In the borough the population was spread out with 33.3% under the age of 18, 5.6% from 18 to 24, 50.0% from 25 to 44, 5.6% from 45 to 64, and 5.6% who were 65 years of age or older. The median age was 33 years. For every 100 females there were 100.0 males. For every 100 females age 18 and over, there were 100.0 males.
The median income for a household in the borough was $44,167, and the median income for a family was $43,750. Males had a median income of $18,750 versus $38,750 for females. The per capita income for the borough was $72,613. None of the population or families were below the poverty line.
Borough officials stated that the 2000 Census had failed to count any of the residents of the Vincent Place housing units who had moved into the newly built homes in 1999. The uncounted residents, including the Mayor and all four Council members, would help make up a projected tripling of the population enumerated by the census. Previously, the Mayor and Council, as well as several other Vincent Place residents, had all been residents of Huyler Street, the only other street zoned as a residential area in the borough. In a March 2010 article, published in The Record, Teterboro's municipal manager at the time noted that the actual population of the town had grown to approximately 60.
Teterboro is governed under the 1923 Municipal Manager Law form of New Jersey municipal government. The government consists of a Borough Council comprising five council members, with all positions elected at large in partisan elections to four-year terms on a concurrent basis. At a reorganization meeting held after each election, the Council selects one of its members to serve as mayor.
As of 2016[update], Teterboro's Borough Council consists of Mayor John P. Watt, James O'Dwyer, Juan Ramirez, Gregory Stein and John B. Watt, all serving concurrent terms of office ending June 30, 2018.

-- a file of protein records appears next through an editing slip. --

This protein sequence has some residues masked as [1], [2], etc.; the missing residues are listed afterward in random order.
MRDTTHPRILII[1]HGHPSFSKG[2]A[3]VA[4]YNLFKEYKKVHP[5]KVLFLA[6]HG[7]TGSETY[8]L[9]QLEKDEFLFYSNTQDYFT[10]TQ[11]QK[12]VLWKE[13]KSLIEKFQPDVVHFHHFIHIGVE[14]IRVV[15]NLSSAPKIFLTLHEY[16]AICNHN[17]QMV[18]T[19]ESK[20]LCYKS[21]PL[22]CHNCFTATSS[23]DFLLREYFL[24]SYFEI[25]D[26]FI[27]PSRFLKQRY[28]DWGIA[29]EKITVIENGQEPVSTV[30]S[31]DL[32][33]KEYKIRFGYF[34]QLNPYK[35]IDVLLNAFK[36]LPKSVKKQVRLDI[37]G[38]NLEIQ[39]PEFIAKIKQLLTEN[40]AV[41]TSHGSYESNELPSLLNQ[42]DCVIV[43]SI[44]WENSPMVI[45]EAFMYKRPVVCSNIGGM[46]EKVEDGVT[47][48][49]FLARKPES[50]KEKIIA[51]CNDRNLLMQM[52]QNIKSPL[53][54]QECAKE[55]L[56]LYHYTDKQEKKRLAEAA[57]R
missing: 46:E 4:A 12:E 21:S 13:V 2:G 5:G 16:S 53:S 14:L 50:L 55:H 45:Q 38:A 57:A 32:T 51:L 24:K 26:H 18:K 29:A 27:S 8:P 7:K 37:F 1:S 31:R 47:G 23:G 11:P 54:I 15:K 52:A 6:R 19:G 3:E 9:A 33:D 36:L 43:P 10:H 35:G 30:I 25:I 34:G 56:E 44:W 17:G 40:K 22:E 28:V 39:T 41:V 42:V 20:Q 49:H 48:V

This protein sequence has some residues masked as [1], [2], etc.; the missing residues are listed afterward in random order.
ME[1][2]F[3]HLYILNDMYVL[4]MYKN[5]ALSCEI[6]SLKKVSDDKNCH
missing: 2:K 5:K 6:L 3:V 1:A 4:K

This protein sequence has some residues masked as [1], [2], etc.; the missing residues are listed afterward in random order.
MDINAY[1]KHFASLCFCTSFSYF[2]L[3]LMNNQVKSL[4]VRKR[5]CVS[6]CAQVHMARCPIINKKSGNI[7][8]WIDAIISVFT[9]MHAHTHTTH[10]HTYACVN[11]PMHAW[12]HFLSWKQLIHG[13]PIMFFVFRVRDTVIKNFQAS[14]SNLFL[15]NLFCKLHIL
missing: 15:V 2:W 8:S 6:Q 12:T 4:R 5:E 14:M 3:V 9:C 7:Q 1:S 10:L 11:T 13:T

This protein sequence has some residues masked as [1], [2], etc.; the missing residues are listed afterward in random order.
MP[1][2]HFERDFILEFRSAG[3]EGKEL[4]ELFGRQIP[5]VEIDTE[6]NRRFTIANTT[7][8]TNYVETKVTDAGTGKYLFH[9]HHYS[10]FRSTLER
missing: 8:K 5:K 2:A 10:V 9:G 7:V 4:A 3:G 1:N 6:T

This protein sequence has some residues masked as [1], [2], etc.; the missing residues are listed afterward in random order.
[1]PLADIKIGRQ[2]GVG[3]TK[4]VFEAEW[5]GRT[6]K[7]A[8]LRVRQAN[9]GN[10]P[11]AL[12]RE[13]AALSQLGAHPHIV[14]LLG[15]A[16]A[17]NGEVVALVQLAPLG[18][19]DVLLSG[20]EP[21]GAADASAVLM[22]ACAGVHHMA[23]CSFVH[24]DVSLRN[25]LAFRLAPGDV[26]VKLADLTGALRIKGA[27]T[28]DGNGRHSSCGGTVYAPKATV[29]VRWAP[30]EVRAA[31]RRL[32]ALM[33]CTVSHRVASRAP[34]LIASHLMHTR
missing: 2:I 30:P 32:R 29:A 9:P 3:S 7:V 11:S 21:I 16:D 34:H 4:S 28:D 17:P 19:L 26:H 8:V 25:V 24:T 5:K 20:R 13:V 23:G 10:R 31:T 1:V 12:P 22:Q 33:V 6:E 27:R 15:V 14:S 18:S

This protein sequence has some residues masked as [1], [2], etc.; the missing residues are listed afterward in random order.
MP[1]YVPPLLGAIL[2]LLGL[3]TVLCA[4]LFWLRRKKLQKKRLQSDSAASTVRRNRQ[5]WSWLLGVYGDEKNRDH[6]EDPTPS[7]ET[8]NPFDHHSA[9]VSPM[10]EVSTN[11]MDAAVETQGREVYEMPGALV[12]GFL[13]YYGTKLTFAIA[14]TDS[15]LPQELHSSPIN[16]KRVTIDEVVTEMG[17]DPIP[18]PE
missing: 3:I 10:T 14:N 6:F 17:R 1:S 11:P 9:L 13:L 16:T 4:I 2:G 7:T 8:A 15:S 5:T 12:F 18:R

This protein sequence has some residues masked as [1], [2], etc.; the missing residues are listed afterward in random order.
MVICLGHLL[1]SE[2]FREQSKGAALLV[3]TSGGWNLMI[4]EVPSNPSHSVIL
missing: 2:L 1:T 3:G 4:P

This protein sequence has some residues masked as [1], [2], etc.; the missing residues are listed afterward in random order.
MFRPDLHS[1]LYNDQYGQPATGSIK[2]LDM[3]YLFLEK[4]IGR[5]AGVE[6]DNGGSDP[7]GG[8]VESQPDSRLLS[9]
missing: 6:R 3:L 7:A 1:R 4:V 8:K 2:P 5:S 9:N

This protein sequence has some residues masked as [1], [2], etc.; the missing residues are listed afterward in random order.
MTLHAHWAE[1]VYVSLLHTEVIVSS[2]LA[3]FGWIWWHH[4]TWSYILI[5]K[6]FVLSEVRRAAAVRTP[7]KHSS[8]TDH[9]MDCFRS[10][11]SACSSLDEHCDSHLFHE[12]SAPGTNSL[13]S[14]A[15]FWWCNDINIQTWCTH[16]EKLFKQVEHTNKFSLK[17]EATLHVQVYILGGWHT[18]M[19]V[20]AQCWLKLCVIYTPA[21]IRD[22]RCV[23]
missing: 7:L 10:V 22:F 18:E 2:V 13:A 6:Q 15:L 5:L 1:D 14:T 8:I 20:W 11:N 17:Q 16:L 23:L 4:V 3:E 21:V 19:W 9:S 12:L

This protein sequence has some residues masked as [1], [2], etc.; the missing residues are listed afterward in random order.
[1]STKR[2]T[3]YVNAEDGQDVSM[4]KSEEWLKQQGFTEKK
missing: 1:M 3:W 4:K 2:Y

As of January 2016, the Moonachie Police Department assumed responsibility for all law enforcement services, which are provided under contract. From 2012 through 2015, the northern portion of the borough had been covered by the Bergen County Police Department, while the southern portion was covered by the Moonachie PD.
Federal, state and county representation
Teterboro is located in the 9th Congressional District and is part of New Jersey's 36th state legislative district. Prior to the 2011 reapportionment following the 2010 Census, Teterboro had been in the 38th state legislative district.
New Jersey's Ninth Congressional District is represented by Bill Pascrell (D, Paterson). New Jersey is represented in the United States Senate by Cory Booker (D, Newark, term ends 2021) and Bob Menendez (D, Paramus, 2019).
For the 2016–2017 session (Senate, General Assembly), the 36th Legislative District of the New Jersey Legislature is represented in the State Senate by Paul Sarlo (D, Wood-Ridge) and in the General Assembly by Marlene Caride (D, Ridgefield) and Gary Schaer (D, Passaic). The Governor of New Jersey is Chris Christie (R, Mendham Township). The Lieutenant Governor of New Jersey is Kim Guadagno (R, Monmouth Beach).